Kiwi Education

Plugging skills gaps with apprenticeships

Kiwi Education, an NCFE centre and award-winning training provider, provides an innovative commercial training offer to employers. Kiwi Education has first-hand experience of how valuable apprenticeships can be, as one of its own directors started
out as an apprentice himself.

Michael Steel, Kiwi Education’s director of operations, undertook an apprenticeship and worked his way up to the senior position he holds today. He said: “Nowadays, people do see apprenticeships as a viable option, but it certainly wasn’t like that when I started my apprenticeship. Apprenticeships were seen as the poor relation; most people wanted to go down the academic road and go to university.

“I decided to do an apprenticeship because I wanted to start working, start gaining skills and start earning money. It was a great way to start getting work experience for my CV and to build my career within an organisation. I gained the skills I needed and was employed full-time at the end of the year-long course.

“It’s really important for me to know that we’re giving young people opportunities in our local community, and that they can gain the tools and skills they need to take the first step – and next step – of their career.”

One of the employers Kiwi Education works with is Costa Coffee. 20-year-old Conrad Bunday is one of the company’s apprentices and has already seen the benefits of taking this route. He has completed a Level 3 apprenticeship and is now the manager of a Costa Coffee store.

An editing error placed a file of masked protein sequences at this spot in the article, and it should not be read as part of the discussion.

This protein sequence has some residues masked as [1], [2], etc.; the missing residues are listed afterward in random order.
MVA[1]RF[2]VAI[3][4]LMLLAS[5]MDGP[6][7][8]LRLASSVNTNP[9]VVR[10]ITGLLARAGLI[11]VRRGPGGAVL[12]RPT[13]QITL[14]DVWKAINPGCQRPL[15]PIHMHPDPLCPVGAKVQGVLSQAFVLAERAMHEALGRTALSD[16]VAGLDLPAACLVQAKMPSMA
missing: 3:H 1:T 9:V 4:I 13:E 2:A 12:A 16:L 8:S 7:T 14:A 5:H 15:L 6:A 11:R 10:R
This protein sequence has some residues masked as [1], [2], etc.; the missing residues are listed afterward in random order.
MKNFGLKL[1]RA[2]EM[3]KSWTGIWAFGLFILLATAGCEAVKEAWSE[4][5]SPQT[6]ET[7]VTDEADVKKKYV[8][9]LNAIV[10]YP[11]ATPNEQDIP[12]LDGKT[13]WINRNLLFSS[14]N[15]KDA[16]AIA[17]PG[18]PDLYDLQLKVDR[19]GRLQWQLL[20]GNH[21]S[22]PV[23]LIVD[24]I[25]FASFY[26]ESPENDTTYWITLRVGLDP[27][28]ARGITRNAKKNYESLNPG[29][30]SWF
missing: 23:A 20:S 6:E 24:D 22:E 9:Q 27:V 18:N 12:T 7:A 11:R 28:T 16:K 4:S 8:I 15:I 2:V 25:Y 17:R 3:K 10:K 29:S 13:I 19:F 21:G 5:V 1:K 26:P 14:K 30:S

Conrad said: “When I was 16, I didn’t particularly want to go to college because I wanted to get work experience, so I went for an interview for an apprenticeship with Costa Coffee. I was placed in a store and three months later I progressed to supervisor level. From there I completed my Level 2 and moved up to assistant manager. I’ve now achieved Level 3 and was happy to progress to manager, running my own store, having my own staff and my own targets.

“My highlight has been competing at national level for ‘barista of the year’, and to be recognised not only by others in the apprenticeship world but also by my own company. Doing an apprenticeship was my lifeline as it gave me the opportunity to go into education and into work at the same time.

“I would love to go down the training route in order to help others to progress and to give back to the company what they’ve given to me.”

Another of Kiwi Education’s employer customers is Microlink PC (UK). Microlink’s chief executive, Nasser Siabi, has found apprenticeships to be advantageous to the business: “We can mould individuals to the job, so it’s a very good way to employ and grow future talent.”

In addition, Kiwi Education is committed to hiring apprentices to work in its own office, such as Lindsey Churchyard, who commented: “I was lucky enough to get an apprenticeship and have progressed quickly, becoming a full-time administrator within eight months.”

Real life examples like these show just how beneficial apprenticeships can be, providing young people who don’t want to go down the academic route with a viable alternative so that they can earn while they learn, and also helping employers to plug skills gaps.